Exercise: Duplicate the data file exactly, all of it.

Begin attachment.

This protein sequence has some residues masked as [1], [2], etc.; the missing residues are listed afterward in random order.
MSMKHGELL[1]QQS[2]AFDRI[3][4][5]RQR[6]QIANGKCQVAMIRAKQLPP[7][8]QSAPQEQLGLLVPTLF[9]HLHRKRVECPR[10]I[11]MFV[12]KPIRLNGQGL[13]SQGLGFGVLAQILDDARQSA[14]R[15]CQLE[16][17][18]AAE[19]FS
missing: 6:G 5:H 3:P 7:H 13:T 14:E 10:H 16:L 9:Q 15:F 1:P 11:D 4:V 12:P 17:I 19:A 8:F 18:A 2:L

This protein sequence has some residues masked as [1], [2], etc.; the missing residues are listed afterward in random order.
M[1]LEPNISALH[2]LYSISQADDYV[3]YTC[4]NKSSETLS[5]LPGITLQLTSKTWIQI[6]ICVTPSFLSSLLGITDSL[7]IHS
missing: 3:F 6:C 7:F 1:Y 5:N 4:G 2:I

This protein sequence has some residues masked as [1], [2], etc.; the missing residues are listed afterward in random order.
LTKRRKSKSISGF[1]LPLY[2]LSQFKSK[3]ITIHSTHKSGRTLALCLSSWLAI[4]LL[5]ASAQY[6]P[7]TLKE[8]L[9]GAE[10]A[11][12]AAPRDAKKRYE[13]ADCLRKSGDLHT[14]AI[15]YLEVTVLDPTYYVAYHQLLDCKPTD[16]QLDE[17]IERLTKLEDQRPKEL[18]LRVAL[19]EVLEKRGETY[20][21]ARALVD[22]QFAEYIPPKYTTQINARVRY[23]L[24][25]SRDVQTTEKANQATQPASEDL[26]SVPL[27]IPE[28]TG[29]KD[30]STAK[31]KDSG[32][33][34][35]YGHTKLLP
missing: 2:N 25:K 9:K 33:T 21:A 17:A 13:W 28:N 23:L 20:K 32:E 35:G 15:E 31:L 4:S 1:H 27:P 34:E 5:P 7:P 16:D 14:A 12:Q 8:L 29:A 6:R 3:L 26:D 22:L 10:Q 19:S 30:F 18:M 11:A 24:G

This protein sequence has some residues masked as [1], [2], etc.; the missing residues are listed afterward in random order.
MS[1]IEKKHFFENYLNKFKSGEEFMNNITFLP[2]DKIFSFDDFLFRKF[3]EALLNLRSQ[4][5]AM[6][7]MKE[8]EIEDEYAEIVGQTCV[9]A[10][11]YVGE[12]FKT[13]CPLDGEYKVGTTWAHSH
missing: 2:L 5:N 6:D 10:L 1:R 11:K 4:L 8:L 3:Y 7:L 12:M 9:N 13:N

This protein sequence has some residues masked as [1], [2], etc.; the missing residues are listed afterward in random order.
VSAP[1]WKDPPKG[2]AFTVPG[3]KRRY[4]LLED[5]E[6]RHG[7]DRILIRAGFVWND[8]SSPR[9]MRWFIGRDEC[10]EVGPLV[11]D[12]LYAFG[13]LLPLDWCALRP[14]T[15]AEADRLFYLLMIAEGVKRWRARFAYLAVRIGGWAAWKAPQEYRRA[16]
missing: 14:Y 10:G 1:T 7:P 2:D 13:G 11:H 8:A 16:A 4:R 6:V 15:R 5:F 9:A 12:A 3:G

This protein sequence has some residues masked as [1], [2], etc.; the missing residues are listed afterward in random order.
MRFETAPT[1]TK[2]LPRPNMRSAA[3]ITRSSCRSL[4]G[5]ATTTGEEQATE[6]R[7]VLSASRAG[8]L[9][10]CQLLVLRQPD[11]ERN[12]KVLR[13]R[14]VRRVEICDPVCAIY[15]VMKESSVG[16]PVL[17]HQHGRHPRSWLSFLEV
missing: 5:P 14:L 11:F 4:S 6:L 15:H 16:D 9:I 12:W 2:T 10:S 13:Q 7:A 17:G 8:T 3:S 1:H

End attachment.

This protein sequence has some residues masked as [1], [2], etc.; the missing residues are listed afterward in random order.
MSMKHGELL[1]QQS[2]AFDRI[3][4][5]RQR[6]QIANGKCQVAMIRAKQLPP[7][8]QSAPQEQLGLLVPTLF[9]HLHRKRVECPR[10]I[11]MFV[12]KPIRLNGQGL[13]SQGLGFGVLAQILDDARQSA[14]R[15]CQLE[16][17][18]AAE[19]FS
missing: 6:G 5:H 3:P 7:H 13:T 14:E 10:H 16:L 9:Q 15:F 1:P 11:D 4:V 12:P 17:I 19:A 8:F 18:A 2:L

This protein sequence has some residues masked as [1], [2], etc.; the missing residues are listed afterward in random order.
M[1]LEPNISALH[2]LYSISQADDYV[3]YTC[4]NKSSETLS[5]LPGITLQLTSKTWIQI[6]ICVTPSFLSSLLGITDSL[7]IHS
missing: 3:F 6:C 7:F 1:Y 5:N 4:G 2:I

This protein sequence has some residues masked as [1], [2], etc.; the missing residues are listed afterward in random order.
LTKRRKSKSISGF[1]LPLY[2]LSQFKSK[3]ITIHSTHKSGRTLALCLSSWLAI[4]LL[5]ASAQY[6]P[7]TLKE[8]L[9]GAE[10]A[11][12]AAPRDAKKRYE[13]ADCLRKSGDLHT[14]AI[15]YLEVTVLDPTYYVAYHQLLDCKPTD[16]QLDE[17]IERLTKLEDQRPKEL[18]LRVAL[19]EVLEKRGETY[20][21]ARALVD[22]QFAEYIPPKYTTQINARVRY[23]L[24][25]SRDVQTTEKANQATQPASEDL[26]SVPL[27]IPE[28]TG[29]KD[30]STAK[31]KDSG[32][33][34][35]YGHTKLLP
missing: 2:N 25:K 9:K 33:T 21:A 17:A 13:W 28:N 23:L 20:K 32:E 35:G 15:E 31:L 4:S 1:H 27:P 34:E 5:P 7:P 16:D 14:A 12:Q 8:L 29:A 6:R 3:L 26:D 22:L 10:Q 19:S 30:F 18:M 11:A 24:G

This protein sequence has some residues masked as [1], [2], etc.; the missing residues are listed afterward in random order.
MS[1]IEKKHFFENYLNKFKSGEEFMNNITFLP[2]DKIFSFDDFLFRKF[3]EALLNLRSQ[4][5]AM[6][7]MKE[8]EIEDEYAEIVGQTCV[9]A[10][11]YVGE[12]FKT[13]CPLDGEYKVGTTWAHSH
missing: 2:L 5:N 6:D 10:L 1:R 11:K 4:L 8:L 3:Y 7:L 12:M 9:N 13:N

This protein sequence has some residues masked as [1], [2], etc.; the missing residues are listed afterward in random order.
VSAP[1]WKDPPKG[2]AFTVPG[3]KRRY[4]LLED[5]E[6]RHG[7]DRILIRAGFVWND[8]SSPR[9]MRWFIGRDEC[10]EVGPLV[11]D[12]LYAFG[13]LLPLDWCALRP[14]T[15]AEADRLFYLLMIAEGVKRWRARFAYLAVRIGGWAAWKAPQEYRRA[16]
missing: 14:Y 10:G 1:T 7:P 2:D 13:G 11:H 8:A 16:A 4:R 6:V 15:R 5:F 9:A 12:A 3:G

This protein sequence has some residues masked as [1], [2], etc.; the missing residues are listed afterward in random order.
MRFETAPT[1]TK[2]LPRPNMRSAA[3]ITRSSCRSL[4]G[5]ATTTGEEQATE[6]R[7]VLSASRAG[8]L[9][10]CQLLVLRQPD[11]ERN[12]KVLR[13]R[14]VRRVEICDPVCAIY[15]VMKESSVG[16]PVL[17]HQHGRHPRSWLSFLEV
missing: 5:P 14:L 11:F 4:S 6:L 15:H 16:D 9:I 12:W 2:T 10:S 13:Q 7:A 17:G 8:T 3:S 1:H